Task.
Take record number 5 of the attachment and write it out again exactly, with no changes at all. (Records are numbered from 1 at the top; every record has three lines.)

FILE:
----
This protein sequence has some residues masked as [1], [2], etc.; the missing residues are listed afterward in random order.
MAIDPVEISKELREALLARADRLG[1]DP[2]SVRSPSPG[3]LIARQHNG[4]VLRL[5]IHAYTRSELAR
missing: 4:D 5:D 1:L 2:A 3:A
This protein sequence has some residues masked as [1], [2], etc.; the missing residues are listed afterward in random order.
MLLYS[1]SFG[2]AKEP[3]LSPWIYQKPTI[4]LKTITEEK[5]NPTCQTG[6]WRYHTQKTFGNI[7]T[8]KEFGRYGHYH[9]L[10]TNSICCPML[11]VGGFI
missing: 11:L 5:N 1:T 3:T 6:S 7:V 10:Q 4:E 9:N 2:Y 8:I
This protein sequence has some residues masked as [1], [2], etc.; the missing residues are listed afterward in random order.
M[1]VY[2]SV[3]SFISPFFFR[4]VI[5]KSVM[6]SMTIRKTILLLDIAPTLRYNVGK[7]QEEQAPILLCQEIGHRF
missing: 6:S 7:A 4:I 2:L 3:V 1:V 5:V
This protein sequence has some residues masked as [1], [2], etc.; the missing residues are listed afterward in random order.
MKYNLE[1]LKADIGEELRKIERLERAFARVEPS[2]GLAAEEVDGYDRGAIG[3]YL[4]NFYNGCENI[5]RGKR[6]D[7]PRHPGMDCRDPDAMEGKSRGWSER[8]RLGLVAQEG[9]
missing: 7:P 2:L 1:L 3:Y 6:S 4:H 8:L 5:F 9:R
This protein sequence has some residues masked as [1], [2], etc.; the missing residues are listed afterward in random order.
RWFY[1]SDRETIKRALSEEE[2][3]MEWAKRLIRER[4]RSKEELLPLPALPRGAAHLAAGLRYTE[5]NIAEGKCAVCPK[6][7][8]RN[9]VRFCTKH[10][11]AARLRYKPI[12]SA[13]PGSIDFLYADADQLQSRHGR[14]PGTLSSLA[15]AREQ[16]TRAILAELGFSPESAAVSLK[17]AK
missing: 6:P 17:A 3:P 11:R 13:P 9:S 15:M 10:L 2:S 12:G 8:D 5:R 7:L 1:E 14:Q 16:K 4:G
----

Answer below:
This protein sequence has some residues masked as [1], [2], etc.; the missing residues are listed afterward in random order.
RWFY[1]SDRETIKRALSEEE[2][3]MEWAKRLIRER[4]RSKEELLPLPALPRGAAHLAAGLRYTE[5]NIAEGKCAVCPK[6][7][8]RN[9]VRFCTKH[10][11]AARLRYKPI[12]SA[13]PGSIDFLYADADQLQSRHGR[14]PGTLSSLA[15]AREQ[16]TRAILAELGFSPESAAVSLK[17]AK
missing: 6:P 17:A 3:P 11:R 13:P 9:S 15:M 10:L 2:S 12:G 8:D 5:R 7:L 1:E 14:Q 16:K 4:G